From: Jet Propulsion Laboratory
Posted: Thursday, February 9, 2006
Dr. Peter Tsou Stardust Deputy Principal Investigator
It has been 3 weeks since landing!
Based upon an initial X-Ray Tomography (XT) examination of the quickstone - a particle track removed from an aerogel fragment with an ultrasonic blade - the bifurcated track (2 tracks as shown in Photo 1) is now determined to be "pentafurcated" (5 tracks) since three more smaller tracks have been identified. With the XT, we will have a solid digital model of the quickstone and be able to view the entire track from all directions on a computer screen. This is especially important in identifying sizes of grains scattered along the track (down to 0.1 microns) and their precise locations.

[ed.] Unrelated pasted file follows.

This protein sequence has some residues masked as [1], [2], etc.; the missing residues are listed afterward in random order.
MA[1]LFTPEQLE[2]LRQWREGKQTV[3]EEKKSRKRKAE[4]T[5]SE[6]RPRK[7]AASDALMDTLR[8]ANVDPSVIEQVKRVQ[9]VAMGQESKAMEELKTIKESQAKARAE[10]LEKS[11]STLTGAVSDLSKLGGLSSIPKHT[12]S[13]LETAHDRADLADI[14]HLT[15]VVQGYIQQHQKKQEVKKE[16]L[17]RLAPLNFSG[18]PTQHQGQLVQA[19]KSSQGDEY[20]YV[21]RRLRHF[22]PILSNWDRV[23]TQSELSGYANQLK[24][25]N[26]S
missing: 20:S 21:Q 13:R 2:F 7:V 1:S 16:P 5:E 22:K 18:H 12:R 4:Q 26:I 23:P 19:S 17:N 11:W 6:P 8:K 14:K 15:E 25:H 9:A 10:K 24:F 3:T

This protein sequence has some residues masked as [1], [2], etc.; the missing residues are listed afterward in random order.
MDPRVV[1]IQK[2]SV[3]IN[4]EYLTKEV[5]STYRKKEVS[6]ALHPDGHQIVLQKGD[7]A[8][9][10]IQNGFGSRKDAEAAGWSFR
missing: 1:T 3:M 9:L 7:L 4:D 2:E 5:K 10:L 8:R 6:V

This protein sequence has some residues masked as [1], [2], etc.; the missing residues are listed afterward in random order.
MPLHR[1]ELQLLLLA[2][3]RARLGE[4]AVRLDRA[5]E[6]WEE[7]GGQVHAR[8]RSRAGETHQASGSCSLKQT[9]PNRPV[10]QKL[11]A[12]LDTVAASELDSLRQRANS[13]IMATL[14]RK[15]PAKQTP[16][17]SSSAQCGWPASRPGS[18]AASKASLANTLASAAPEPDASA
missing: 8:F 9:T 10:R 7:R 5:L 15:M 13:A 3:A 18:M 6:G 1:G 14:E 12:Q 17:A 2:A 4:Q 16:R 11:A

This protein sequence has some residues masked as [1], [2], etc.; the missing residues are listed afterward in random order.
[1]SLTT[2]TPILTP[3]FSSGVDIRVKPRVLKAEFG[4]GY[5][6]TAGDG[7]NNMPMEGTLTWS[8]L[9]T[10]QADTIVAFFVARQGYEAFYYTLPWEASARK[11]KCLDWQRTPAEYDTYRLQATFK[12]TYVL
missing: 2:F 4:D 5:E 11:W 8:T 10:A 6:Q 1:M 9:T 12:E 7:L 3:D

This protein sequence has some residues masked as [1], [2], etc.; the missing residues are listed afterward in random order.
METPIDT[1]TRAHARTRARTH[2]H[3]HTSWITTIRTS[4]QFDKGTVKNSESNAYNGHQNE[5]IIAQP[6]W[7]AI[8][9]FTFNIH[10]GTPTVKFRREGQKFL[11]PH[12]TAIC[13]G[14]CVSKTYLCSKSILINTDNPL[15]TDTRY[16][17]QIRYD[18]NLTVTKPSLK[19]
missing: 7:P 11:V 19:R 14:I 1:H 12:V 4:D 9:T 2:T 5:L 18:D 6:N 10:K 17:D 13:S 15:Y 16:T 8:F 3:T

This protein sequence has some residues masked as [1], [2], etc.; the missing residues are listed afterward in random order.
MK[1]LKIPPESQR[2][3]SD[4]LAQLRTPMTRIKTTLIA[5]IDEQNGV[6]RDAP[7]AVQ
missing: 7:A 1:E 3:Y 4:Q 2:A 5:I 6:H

On January 19th, 2006, we released the first picture of a particle (shown in Photo 2) taken in situ of the aerogel. We have now made a keystone of the track (shown in Photo 3). The particle and its track removed from an aerogel fragment with an automated keystone system. This keystone can now be conveniently transported and placed into various analytical instruments to study its properties.
The Preliminary Examination Team will be gathered in the Stardust Cleanroom on February 9 to begin the second cell extraction cycle. The Team has looked at some of the removed small particles and found the entry fragments are melted more so than the particles further down the track. This was as expected. The Team will remove some of the larger particles to determine how well the grains had survived. The Team will also remove a few grains from the largest tracks to determine their compositions.
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